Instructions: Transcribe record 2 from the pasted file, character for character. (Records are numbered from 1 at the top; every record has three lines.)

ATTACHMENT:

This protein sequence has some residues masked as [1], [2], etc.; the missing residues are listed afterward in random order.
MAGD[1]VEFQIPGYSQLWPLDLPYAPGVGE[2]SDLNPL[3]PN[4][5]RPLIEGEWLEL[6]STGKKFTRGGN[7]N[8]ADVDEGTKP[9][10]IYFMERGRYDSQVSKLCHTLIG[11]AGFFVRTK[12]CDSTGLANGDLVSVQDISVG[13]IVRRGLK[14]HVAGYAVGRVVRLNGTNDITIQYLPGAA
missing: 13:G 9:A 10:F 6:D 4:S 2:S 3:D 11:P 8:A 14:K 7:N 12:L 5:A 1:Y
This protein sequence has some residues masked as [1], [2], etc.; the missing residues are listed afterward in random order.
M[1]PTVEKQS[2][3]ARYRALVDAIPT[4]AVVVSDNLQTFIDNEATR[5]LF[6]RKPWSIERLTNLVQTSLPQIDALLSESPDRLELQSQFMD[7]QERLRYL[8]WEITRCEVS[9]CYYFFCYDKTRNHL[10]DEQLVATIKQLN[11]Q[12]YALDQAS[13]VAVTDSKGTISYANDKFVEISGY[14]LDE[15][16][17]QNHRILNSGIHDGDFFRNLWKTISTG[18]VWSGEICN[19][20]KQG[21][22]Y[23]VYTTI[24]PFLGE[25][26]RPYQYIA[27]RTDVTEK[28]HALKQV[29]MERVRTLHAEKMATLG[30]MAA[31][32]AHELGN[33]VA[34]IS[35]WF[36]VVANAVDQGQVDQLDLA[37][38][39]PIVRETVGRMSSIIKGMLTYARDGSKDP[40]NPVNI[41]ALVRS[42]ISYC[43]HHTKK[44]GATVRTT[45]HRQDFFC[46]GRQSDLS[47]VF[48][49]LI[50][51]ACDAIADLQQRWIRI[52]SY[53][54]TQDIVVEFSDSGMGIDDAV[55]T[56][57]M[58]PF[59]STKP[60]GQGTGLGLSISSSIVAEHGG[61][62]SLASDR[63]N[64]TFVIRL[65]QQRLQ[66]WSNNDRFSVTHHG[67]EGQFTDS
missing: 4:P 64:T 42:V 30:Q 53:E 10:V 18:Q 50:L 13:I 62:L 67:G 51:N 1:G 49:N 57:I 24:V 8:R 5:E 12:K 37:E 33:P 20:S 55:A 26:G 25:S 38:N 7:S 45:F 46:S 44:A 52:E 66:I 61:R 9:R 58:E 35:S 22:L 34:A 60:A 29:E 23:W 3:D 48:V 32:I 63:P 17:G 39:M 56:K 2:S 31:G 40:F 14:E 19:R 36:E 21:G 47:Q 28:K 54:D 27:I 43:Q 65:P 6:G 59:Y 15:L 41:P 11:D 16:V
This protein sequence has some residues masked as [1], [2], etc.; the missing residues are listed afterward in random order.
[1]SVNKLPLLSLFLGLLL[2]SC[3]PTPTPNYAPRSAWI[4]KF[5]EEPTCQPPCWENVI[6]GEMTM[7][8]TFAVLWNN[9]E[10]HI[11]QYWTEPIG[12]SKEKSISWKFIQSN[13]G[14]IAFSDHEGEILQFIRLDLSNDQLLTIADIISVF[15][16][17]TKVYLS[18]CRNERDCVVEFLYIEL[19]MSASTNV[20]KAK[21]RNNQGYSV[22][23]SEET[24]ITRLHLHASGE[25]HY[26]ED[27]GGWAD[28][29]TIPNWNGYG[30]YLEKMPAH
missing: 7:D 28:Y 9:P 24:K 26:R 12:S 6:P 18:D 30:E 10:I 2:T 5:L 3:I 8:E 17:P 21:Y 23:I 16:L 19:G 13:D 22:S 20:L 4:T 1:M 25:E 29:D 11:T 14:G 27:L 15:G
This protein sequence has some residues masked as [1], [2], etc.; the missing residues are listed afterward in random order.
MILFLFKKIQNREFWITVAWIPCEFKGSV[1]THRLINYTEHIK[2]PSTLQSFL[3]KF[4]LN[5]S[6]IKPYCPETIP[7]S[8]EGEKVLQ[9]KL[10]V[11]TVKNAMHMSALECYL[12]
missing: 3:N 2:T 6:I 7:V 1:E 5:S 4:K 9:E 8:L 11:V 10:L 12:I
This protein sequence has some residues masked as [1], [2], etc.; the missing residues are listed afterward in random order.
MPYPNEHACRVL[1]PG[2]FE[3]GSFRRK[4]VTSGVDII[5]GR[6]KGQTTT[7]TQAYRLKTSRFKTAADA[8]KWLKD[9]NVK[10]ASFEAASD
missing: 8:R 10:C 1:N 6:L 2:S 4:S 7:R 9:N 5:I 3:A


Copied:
This protein sequence has some residues masked as [1], [2], etc.; the missing residues are listed afterward in random order.
M[1]PTVEKQS[2][3]ARYRALVDAIPT[4]AVVVSDNLQTFIDNEATR[5]LF[6]RKPWSIERLTNLVQTSLPQIDALLSESPDRLELQSQFMD[7]QERLRYL[8]WEITRCEVS[9]CYYFFCYDKTRNHL[10]DEQLVATIKQLN[11]Q[12]YALDQAS[13]VAVTDSKGTISYANDKFVEISGY[14]LDE[15][16][17]QNHRILNSGIHDGDFFRNLWKTISTG[18]VWSGEICN[19][20]KQG[21][22]Y[23]VYTTI[24]PFLGE[25][26]RPYQYIA[27]RTDVTEK[28]HALKQV[29]MERVRTLHAEKMATLG[30]MAA[31][32]AHELGN[33]VA[34]IS[35]WF[36]VVANAVDQGQVDQLDLA[37][38][39]PIVRETVGRMSSIIKGMLTYARDGSKDP[40]NPVNI[41]ALVRS[42]ISYC[43]HHTKK[44]GATVRTT[45]HRQDFFC[46]GRQSDLS[47]VF[48][49]LI[50][51]ACDAIADLQQRWIRI[52]SY[53][54]TQDIVVEFSDSGMGIDDAV[55]T[56][57]M[58]PF[59]STKP[60]GQGTGLGLSISSSIVAEHGG[61][62]SLASDR[63]N[64]TFVIRL[65]QQRLQ[66]WSNNDRFSVTHHG[67]EGQFTDS
missing: 4:P 64:T 42:V 30:Q 53:E 10:V 18:Q 50:L 13:I 62:L 67:G 51:N 1:G 49:N 57:I 24:V 8:R 5:E 12:K 37:E 33:P 20:S 55:A 26:G 25:S 38:N 7:S 45:F 46:S 44:A 52:E 66:I 61:R 9:R 58:E 35:S 22:L 34:A 60:A 29:E 23:W 3:D 48:V 32:I 63:P 17:G 39:M 56:K 2:S 31:G 40:F 14:E 19:R 36:E 21:G 47:Q 28:K 54:D 27:I 43:Q 65:P 6:G 59:Y 15:L 41:P 11:D 16:V